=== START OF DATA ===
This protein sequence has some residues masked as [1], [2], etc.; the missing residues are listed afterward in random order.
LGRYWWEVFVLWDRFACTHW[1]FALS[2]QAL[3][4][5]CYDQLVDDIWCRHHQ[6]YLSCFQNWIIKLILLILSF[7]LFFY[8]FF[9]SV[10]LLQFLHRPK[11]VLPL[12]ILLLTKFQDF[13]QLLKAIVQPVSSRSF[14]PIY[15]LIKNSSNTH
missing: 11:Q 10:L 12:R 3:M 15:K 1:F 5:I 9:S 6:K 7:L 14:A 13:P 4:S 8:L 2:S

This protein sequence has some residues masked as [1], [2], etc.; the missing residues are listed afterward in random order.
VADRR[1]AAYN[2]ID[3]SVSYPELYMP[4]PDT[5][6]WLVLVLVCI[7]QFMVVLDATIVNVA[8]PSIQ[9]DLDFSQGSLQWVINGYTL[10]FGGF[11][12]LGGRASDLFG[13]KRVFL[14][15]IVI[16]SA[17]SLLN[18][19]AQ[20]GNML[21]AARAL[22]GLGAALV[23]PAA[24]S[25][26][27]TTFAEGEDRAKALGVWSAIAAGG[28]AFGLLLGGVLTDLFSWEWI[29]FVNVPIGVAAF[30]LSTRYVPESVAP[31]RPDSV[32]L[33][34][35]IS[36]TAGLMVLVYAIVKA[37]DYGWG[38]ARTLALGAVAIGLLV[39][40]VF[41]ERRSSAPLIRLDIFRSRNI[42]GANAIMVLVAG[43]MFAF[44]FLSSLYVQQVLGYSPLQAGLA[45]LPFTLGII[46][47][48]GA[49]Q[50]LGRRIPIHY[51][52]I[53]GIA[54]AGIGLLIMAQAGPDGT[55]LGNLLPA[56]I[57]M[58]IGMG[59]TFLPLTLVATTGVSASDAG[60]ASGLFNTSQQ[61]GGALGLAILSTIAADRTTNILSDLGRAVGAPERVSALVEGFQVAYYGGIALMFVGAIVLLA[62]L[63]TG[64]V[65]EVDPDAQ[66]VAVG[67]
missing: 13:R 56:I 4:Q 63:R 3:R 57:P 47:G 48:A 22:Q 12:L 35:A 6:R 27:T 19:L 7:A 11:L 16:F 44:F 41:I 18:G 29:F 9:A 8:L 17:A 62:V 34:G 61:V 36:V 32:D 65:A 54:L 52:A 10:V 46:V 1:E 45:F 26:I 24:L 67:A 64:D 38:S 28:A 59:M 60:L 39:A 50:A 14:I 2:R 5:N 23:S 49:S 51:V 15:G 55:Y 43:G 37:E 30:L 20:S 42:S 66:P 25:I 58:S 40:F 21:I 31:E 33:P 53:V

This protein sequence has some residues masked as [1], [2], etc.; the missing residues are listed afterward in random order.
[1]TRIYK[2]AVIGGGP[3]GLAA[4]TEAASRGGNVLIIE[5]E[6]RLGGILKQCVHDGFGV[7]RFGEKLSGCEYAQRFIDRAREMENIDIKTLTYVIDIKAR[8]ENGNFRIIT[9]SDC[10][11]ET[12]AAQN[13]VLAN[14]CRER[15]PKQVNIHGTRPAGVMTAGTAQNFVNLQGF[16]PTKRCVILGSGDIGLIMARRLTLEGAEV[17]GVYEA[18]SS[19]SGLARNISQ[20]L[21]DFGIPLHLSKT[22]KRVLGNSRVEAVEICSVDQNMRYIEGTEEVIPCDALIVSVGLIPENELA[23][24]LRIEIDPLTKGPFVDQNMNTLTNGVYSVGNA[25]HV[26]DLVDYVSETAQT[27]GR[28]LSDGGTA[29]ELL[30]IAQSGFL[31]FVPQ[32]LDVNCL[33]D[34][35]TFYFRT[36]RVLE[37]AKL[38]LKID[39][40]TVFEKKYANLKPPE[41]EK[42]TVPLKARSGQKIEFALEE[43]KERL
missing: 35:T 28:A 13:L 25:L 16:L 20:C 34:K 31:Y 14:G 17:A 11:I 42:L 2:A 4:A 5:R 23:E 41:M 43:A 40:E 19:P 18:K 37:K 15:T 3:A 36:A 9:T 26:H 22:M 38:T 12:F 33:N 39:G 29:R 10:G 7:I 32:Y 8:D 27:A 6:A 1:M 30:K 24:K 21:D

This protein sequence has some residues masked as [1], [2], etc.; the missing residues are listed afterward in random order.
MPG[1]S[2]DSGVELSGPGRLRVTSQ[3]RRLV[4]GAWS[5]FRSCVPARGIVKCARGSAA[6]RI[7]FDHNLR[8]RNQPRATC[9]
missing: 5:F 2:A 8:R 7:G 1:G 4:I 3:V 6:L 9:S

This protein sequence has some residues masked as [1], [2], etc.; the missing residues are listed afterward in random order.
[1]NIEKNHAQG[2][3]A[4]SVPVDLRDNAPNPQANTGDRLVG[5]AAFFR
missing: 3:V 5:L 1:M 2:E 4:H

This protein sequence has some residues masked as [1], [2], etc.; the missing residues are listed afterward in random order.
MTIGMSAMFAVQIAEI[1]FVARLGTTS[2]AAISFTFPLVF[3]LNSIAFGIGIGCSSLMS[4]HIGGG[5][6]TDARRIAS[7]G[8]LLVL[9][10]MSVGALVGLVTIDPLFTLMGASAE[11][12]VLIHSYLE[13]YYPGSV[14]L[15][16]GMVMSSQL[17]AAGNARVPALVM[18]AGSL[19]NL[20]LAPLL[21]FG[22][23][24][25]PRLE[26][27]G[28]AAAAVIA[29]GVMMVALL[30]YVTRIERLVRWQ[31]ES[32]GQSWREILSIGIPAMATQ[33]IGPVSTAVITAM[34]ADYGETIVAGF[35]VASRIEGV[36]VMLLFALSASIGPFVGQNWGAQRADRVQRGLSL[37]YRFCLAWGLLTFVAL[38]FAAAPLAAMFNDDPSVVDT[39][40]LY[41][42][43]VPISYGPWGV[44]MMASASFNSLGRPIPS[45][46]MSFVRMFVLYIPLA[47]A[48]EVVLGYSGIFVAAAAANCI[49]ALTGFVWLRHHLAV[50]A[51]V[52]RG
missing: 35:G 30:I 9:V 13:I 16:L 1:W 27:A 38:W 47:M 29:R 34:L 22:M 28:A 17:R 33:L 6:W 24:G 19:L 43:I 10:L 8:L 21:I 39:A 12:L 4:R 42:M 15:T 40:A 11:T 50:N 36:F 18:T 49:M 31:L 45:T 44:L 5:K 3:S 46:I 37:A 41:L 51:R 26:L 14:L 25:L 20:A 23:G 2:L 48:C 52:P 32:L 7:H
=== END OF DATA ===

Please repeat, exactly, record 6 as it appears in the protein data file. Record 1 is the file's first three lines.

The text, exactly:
This protein sequence has some residues masked as [1], [2], etc.; the missing residues are listed afterward in random order.
MTIGMSAMFAVQIAEI[1]FVARLGTTS[2]AAISFTFPLVF[3]LNSIAFGIGIGCSSLMS[4]HIGGG[5][6]TDARRIAS[7]G[8]LLVL[9][10]MSVGALVGLVTIDPLFTLMGASAE[11][12]VLIHSYLE[13]YYPGSV[14]L[15][16]GMVMSSQL[17]AAGNARVPALVM[18]AGSL[19]NL[20]LAPLL[21]FG[22][23][24][25]PRLE[26][27]G[28]AAAAVIA[29]GVMMVALL[30]YVTRIERLVRWQ[31]ES[32]GQSWREILSIGIPAMATQ[33]IGPVSTAVITAM[34]ADYGETIVAGF[35]VASRIEGV[36]VMLLFALSASIGPFVGQNWGAQRADRVQRGLSL[37]YRFCLAWGLLTFVAL[38]FAAAPLAAMFNDDPSVVDT[39][40]LY[41][42][43]VPISYGPWGV[44]MMASASFNSLGRPIPS[45][46]MSFVRMFVLYIPLA[47]A[48]EVVLGYSGIFVAAAAANCI[49]ALTGFVWLRHHLAV[50]A[51]V[52]RG
missing: 35:G 30:I 9:V 13:I 16:L 1:W 27:A 38:W 47:M 29:R 34:L 22:M 28:A 17:R 33:L 6:W 24:G 19:L 43:I 10:L 8:L 21:I 39:A 12:L 4:R 42:M 15:T 40:A 11:T 50:N 36:F 18:T 49:M 31:L 45:T 44:L 5:K 3:S 46:I 37:A 41:L 51:R 26:L 14:L 25:L 20:A 23:G 2:L 48:C 52:P 32:L 7:H